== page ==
NEWS
By Justin Fenton, The Baltimore Sun | June 3, 2013
A Northwest Baltimore woman was nominated to the city's police civilian review board on Monday night, the first move in filling as much as eight positions on the beleaguered nine-member board.  The nomination of Sunny Luisa Cooper for the unpaid position represents the second time Cooper's name has been submitted to the board, which investigates citizen complaints of abusive language and excessive force by police. She was originally put forward along with two others by Mayor Stephanie Rawlings-Blake in 2011, and confirmed by the council, but the swearing-in never took place.
NEWS
By Gerard Shields and Gerard Shields,SUN STAFF | November 10, 1999
State legislators who helped create Baltimore's police Civilian Review Board said yesterday that they intend to amend the legislation to shorten the term of the board's first members from three years to six months. The change would counter City Council's approval Monday of Mayor Kurt L. Schmoke's seven nominations to the review board, created this year to monitor police misconduct.The state legislators who helped get the measure passed in Annapolis complained that Schmoke failed to open the appointment process to all residents and that three of his nominees were recommended by the police.
NEWS
By Gregory Kane | March 14, 1999
THE MESS OF blond curls that Ken Holtz wore under his sailor's hat when he was a gunner's mate on an aircraft carrier more than 40 years ago is gone now. In its place are white hairs on a pate going slowly bald.But shake his hand and you'll learn the hard way that the 67-year-old Holtz still has the grip of the tough, beat-walking cop who patrolled East Baltimore for 14 years. He sits behind a desk in the living room of his Severna Park home and gazes at the framed newspaper article on his wall.
NEWS
July 1, 2014
A year after Baltimore Mayor Stephanie Rawlings-Blake pledged to reinvigorate the city's civilian police review board, panel members say nothing much has changed. That's hardly surprising. The board still lacks the power to investigate citizens' complaints of police misconduct in a timely fashion, and its recommendations are routinely ignored by the department. A panel so toothless that even its own members publicly wonder whether their efforts are a complete waste of time obviously isn't accomplishing its mission as a mediator of police-community relations.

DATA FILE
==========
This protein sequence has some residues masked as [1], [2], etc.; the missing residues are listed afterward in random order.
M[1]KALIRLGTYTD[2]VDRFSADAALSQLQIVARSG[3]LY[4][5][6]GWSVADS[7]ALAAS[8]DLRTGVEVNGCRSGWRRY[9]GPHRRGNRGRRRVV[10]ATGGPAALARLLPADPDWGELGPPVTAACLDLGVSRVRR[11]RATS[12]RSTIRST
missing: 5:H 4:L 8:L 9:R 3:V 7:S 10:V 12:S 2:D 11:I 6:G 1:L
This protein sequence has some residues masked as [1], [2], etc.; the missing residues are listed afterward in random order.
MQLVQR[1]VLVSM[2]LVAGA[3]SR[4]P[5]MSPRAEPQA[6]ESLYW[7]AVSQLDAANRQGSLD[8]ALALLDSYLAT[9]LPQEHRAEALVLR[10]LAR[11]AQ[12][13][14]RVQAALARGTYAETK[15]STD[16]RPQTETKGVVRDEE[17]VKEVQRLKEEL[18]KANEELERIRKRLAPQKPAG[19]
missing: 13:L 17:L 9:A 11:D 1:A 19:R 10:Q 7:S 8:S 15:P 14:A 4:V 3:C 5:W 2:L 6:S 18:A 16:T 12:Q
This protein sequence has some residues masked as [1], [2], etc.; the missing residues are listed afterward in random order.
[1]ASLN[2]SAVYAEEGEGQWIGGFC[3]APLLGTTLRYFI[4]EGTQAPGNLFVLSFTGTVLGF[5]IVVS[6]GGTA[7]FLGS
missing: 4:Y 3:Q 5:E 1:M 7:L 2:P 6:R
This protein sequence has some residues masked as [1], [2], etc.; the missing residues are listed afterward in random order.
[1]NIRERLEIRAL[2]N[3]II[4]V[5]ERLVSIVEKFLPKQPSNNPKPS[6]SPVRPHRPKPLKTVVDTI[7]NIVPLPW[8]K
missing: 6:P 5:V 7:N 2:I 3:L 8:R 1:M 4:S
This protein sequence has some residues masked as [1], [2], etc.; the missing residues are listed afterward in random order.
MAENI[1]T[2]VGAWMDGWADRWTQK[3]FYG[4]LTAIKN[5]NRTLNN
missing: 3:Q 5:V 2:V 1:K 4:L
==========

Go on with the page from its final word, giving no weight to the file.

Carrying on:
NEWS
By Justin Fenton, The Baltimore Sun | June 29, 2014
One year after city officials pledged to reinvigorate Baltimore's police civilian review board, members say their work feels insignificant and they are still seeking more authority. The Police Department recently said it would ask the volunteer citizen panel to look at police-involved shootings and other major use-of-force cases. The reviews, however, would occur after the cases have been closed — a role that seems perfunctory, members say. "We want to know: What are we really going to do?"
NEWS
By Justin Fenton, The Baltimore Sun | June 26, 2014
Baltimore's police civilian review board has concerns that a new effort to garner input from the board is not meaningful, an official told a City Council committee on Wednesday night.  After years of neglect, the department has been making strides to make the board more relevant, and recently announced that it would refer major use of force investigations, such as police-involved shootings and in-custody deaths, to the board after they were completed....
NEWS
By Justin Fenton, The Baltimore Sun | June 10, 2014
The Baltimore Police Department says it will begin to post a log of its investigations into serious use of force by officers online, and for the first time will ask the city's civilian review board to look at shootings involving its officers and deaths of people in custody. Police Commissioner Anthony W. Batts said the move was the latest in a series intended to improve transparency and accountability. "We have a responsibility to be as forthright and transparent as the law allows us to be, especially when it comes to our use of force," Batts told reporters Tuesday.